At Montpellier Dance Festival June 27th and 28th …
British dancer Akram Khan and Spain’s Israel Galván talk about their contemporary dance piece, Torobaka. The two were coaxed into a collaboration by Francesc Casadesús, the director of Barcelona’s contemporary dance space Mercat de les Flors, and admit that the prospect of combining their two highly-independent dance forms made them nervous! Yet, contrary to expectations, this happy experiment in music and movement has left both dancers keen to work with each other again…
Francesc Casadesús: Who’s going first?
Khan: He can go first.
Galván: It was all down to Cesc (Francesc Casadesús)! I’m used to working alone, which made this scary. At first we envisaged it as a conversation in movement, but pretty quickly I thought, ‘well, this is a disaster! We’re misunderstanding each other completely!’ It was only when I saw video recordings of what we were doing that I thought, ‘Wow! This is cool!’ The experience when you’re on the stage is … as if something is being taken away from you, as if we’re encroaching on each other’s personalities. But it’s something we have to do in order to get somewhere, to reach an agreement.
Khan: Yes, Cesc’s to blame! Without him this wouldn’t have happened. We talked about it and to be honest, I was reluctant… but then when I saw Israel dance I knew that if there were anyone I could collaborate with from the world of flamenco it would be him. There was… space in his solo, which made me think, this is the person to do it with.
But we don’t speak the same language, verbally I mean, so we had José, a translator there as a bridge between us. But even so there were so many misinterpretations… but then it was exactly those misinterpretations that took us somewhere new. Lost in translation…. literally. In fact, had we spoken the same language we would not have got to this new territory; so he’d say ‘green’, I’d say ‘blue’, and we moved forward with a mix of the two.
Galván: It’s not an easy fusion of styles! It’s as if we require a more precise choreographic language when we dance with someone else. Kathak brought a whole new rhythm to the dance; the accents are totally distinct from those of flamenco. The whole process was so unfamiliar, so strange… I could no longer master what I did – I became blunt, creaky! For me kathak is like a nasty tasting medicine to my flamenco … but it works in a good way! It gives me strength. It’s makes me move ‘faster’…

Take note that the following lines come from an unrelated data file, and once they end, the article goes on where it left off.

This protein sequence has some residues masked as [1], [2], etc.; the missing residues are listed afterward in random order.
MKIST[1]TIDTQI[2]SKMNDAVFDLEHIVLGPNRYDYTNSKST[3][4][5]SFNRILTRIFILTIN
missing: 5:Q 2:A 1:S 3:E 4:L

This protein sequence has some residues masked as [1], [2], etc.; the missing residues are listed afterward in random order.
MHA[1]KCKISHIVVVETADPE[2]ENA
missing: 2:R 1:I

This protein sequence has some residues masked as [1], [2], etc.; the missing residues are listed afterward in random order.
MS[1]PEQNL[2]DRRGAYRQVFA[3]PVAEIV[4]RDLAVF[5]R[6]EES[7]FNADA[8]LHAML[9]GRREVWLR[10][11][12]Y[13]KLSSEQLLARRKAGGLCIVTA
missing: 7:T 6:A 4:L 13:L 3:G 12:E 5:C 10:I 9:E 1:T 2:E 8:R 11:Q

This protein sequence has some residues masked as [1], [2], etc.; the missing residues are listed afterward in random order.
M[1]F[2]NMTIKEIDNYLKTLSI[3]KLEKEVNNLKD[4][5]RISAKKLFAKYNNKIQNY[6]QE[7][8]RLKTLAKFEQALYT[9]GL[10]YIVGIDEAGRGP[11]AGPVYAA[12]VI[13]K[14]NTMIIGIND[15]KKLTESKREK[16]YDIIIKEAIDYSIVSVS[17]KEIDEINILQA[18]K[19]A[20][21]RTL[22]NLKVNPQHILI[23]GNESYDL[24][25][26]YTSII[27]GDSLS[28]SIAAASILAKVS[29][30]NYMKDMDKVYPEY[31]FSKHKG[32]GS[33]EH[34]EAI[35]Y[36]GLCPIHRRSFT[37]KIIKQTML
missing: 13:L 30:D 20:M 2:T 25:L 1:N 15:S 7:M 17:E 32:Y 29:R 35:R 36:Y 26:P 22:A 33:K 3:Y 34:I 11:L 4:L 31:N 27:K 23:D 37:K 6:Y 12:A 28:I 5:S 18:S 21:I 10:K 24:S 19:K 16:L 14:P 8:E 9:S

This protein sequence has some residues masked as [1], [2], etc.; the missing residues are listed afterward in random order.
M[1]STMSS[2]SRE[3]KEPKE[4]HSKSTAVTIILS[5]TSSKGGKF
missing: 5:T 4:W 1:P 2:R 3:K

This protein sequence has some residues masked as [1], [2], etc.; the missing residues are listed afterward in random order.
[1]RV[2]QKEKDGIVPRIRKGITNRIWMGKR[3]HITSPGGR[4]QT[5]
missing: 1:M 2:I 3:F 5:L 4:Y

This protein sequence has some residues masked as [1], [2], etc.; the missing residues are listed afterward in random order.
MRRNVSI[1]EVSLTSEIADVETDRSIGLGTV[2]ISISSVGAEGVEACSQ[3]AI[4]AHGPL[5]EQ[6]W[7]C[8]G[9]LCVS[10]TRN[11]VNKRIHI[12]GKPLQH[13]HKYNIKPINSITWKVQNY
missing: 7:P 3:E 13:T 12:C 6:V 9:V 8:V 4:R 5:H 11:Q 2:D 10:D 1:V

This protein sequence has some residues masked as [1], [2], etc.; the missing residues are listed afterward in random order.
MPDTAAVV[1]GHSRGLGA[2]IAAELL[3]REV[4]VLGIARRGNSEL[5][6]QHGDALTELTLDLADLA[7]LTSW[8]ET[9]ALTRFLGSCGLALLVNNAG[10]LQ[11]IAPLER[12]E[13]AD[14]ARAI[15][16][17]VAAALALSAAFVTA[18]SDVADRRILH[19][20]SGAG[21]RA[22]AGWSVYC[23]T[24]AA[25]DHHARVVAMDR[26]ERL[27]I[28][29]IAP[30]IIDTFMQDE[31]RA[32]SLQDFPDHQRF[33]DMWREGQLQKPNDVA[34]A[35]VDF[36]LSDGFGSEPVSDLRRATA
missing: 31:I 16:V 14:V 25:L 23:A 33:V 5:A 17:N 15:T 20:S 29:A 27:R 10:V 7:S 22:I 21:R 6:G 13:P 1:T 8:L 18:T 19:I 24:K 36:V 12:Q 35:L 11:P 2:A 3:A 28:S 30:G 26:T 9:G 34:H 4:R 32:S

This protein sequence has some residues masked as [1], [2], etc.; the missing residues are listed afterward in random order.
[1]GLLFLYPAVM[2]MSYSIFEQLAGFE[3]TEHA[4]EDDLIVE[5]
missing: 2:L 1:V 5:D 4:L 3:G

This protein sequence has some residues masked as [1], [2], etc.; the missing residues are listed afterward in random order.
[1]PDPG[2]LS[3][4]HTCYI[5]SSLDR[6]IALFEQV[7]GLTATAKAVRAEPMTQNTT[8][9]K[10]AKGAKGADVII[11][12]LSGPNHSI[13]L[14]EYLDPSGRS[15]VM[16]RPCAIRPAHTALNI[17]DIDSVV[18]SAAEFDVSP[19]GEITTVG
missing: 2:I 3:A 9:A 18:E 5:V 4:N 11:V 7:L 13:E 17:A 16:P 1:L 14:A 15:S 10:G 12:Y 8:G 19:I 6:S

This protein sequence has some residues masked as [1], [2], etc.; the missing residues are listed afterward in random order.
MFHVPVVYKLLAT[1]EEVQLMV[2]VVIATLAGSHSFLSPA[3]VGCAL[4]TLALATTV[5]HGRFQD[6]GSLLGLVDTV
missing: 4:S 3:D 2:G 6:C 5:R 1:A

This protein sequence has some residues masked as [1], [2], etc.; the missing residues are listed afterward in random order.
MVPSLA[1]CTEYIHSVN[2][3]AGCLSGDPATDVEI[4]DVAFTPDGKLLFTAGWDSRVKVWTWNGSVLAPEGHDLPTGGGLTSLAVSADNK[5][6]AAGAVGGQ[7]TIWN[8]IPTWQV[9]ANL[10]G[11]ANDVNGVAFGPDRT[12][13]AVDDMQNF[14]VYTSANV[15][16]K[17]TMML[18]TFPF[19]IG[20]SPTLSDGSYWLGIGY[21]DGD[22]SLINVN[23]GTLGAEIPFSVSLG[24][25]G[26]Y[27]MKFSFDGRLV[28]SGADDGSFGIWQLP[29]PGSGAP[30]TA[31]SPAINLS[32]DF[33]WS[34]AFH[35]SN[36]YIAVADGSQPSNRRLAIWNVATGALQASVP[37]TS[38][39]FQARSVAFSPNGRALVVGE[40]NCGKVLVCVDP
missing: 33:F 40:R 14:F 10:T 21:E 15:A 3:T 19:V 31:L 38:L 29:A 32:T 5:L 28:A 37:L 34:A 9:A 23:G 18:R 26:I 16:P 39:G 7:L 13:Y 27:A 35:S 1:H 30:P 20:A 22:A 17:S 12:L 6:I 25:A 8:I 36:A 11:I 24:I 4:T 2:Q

Khan: But the piece is not thematically heavy. And that was a conscious decision, to take it aside from that intense theme of flamenco. So at times we dance alone, at times in exchange with each other or with musicians. And there’s a lot of personality in it! We wanted to understand each other … and our childhood is what makes us who we are today. So we spoke a lot, not just about flamenco and kathak but also about who we were: about our backgrounds, our families, which form the basis of what we create. Israel is a very funny guy … so there’s a lot of humour in the piece too.
Khan: The music we have for the piece is incredibly varied: flamenco, Italian, Indian, world music. Initially, Israel was searching for something that was… going back to music’s origins. We imagined a time before it music was connected to movement; imagining what it would be like before it became the music for kathak, the music for flamenco… what that music would be like…
Galván: A time even before music were called ‘music’; when it was noise; sound.
Khan: There are six musicians in a sense, including Israel and myself and we’re all different percussive instruments: be it the body or the hands, the drum or the voice. These are all brought together, and exchanged. Because what’s wonderful too is that we have literally swapped musicians for our solos.
Khan: Flamenco, as with any form of dance, is both introspective and about showmanship. What was interesting about when I saw Israel perform his solo was that he creates his own world that exists within that world created by the expectations of the audience – he’s not a ‘showman’ though, it is the audience that has to step in. So, in a sense, it didn’t seem matter whether there was just one person watching him or a hundred, he’s completely in control, and it is as if we are pulled towards him like a magnet… There are very few artists in the world that I’ve encountered who can do that.
What’s interesting too was the change in the audience; when we performed in Madrid the first night it was a flamenco audience, because they were clapping every time Israel did something special … and then by the third night they were contemporary, because they were silent to the end. It was really interesting to see the reaction.
Galván: They didn’t know what to expect … It’s a piece in a language that doesn’t belong either in the flamenco camp or the contemporary camp. I mean, we deliberately tried to come up with a language that didn’t obey the rules of one or the other, even the rules of dance itself! To take us all back to a level of ‘innocence’.
Khan: With kathak we never look to the past. But when I saw Israel dancing, it was like he looks to the past to then take him into the future. When I saw this I thought it really very beautiful, to look back to find a more neutral ground, free from associations and paraphernalia, a ground from which to create again.
Torobaka / Israel Galván & Akram Khan
The above is a part translation (of Galván) recorded in a press conference held in Barcelona on 2nd October, 2014. I’m hoping I got it mostly right! The pictures are all publicity images.